The Year You Were Born Determines Which Strains Of Flu You're Vulnerable To

The H5N1 virus, shown here, mainly affects people born after 1968, and we now know why. Older people are more vulnerable to H7N9. Cynthia Goldsmith

It sounds like astrology, but one of the world's most prestigious scientific journals has reported that the date of your birth determines which sorts of influenza you are most at risk of catching. The finding resolves a long-standing puzzle about the way flu outbreaks spread, and could help control future epidemics.

Flu infections are usually most dangerous for the elderly, the very young, or people with compromised immune systems. However, some outbreaks don't obey the rule. The H5N1 strain, for example, mostly affects the young, while H7N9 is a terror in retirement homes. The devastating effects of the 1918 to 1919 Spanish flu pandemic reflected the fact that most of those who died were young and middle-aged adults.

Explaining this troubles virologists racing to ready the world for what they see as an inevitable future outbreak. In the journal Science, a team led by Professor James Lloyd-Smith of UCLA have presented a possible answer.

The authors propose that there are similarities between apparently different strains of the virus, and that childhood infection by strain provides partial protection against strains that were previously seen as unrelated. People of a particular generation are likely to have encountered certain strains, and when they are exposed to a different, but somewhat related, virus, they are less likely to get very sick.

This sort of cross-protection is widely accepted, but Lloyd-Smith proposes that it applies to far more flu varieties than previously recognized, with all known versions of the virus being parts of groups where they protect against other members of that group.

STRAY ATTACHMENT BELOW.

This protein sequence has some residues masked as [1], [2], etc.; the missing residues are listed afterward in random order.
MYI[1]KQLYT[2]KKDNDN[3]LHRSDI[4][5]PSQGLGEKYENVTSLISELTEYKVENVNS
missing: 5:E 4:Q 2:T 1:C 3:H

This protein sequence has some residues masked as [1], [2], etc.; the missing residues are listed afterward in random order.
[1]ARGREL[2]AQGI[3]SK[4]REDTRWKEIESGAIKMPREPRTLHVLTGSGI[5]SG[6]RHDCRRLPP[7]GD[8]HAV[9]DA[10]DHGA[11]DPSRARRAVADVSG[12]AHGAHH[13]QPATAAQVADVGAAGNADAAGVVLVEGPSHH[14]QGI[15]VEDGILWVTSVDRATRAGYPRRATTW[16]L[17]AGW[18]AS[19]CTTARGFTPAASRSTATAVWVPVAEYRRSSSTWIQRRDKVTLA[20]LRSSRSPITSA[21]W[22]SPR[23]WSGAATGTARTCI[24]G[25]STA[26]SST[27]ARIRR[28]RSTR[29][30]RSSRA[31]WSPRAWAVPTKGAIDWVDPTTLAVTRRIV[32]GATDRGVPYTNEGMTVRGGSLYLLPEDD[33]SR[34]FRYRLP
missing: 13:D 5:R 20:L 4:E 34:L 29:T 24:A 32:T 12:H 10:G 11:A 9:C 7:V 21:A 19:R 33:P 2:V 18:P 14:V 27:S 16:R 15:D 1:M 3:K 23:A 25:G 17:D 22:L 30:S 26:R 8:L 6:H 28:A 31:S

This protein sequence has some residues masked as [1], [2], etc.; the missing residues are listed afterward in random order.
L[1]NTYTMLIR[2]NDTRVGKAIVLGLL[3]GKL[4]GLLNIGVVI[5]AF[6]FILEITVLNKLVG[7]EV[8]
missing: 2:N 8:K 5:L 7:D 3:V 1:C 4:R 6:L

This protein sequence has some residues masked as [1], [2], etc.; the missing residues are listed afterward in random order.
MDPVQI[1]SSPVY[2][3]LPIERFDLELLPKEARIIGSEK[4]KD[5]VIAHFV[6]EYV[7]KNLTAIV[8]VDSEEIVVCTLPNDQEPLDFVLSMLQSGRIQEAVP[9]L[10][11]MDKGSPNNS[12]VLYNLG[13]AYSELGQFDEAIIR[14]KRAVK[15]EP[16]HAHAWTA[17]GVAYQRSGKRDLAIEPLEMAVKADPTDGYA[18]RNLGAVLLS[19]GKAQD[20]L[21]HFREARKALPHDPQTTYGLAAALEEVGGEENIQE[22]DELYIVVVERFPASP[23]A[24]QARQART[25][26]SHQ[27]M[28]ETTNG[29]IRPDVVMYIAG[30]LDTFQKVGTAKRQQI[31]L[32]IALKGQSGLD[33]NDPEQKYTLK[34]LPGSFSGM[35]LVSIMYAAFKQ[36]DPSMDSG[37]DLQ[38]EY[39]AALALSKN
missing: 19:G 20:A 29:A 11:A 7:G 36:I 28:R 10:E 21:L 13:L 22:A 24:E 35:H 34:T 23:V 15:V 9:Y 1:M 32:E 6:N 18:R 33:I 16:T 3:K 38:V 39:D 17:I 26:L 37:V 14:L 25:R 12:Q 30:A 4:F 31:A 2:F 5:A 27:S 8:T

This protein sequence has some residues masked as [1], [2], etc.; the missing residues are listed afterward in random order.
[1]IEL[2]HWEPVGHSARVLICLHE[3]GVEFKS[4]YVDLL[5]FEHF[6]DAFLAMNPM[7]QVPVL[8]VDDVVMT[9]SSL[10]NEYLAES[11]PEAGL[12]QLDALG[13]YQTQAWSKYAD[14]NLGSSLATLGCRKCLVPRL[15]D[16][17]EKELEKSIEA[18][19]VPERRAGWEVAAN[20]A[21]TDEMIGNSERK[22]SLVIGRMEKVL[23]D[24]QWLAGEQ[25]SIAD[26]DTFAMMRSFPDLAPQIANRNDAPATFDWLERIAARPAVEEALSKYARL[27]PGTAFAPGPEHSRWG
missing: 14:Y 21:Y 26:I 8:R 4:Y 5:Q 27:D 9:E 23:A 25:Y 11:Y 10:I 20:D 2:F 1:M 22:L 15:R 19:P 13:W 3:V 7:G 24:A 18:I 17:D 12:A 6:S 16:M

The evidence comes in the form of the discovery that some people are immune to certain flu viruses that exist in animals, but have not crossed over to the human population. This immunity could not come from being previously infected by those exact strains, nor from vaccination.

By investigating who has protection against particular strains, Lloyd-Smith and his colleagues were able to group the viruses' varieties together. They found people born in particular years, who were likely to be caught up with particular flu outbreaks while very young, carry common resistance. They refer to this as “childhood imprinting”.

"Our findings show clearly that this 'childhood imprinting' gives strong protection against severe infection or death from two major strains of avian influenza," Lloyd-Smith said in a statement. Which strain people are protected against largely depends on when they were born, with 1968 representing the turning point. Americans born before that date more likely to have protection against H7N9 than H5N1, those born after it are relatively immune to H5N1.

This sort of immunity will not always prevent people from getting sick, but will reduce the severity of their symptoms if they do. In 1918 older people who would normally have been the most vulnerable to the epidemic probably carried some protection from a related strain that had disappeared before those in their teens or twenties were born.

The findings should be of use to public health officials in the event of a pandemic, allowing them to work out who is most likely to need protection. It may also assist in the design of a universal flu vaccine.

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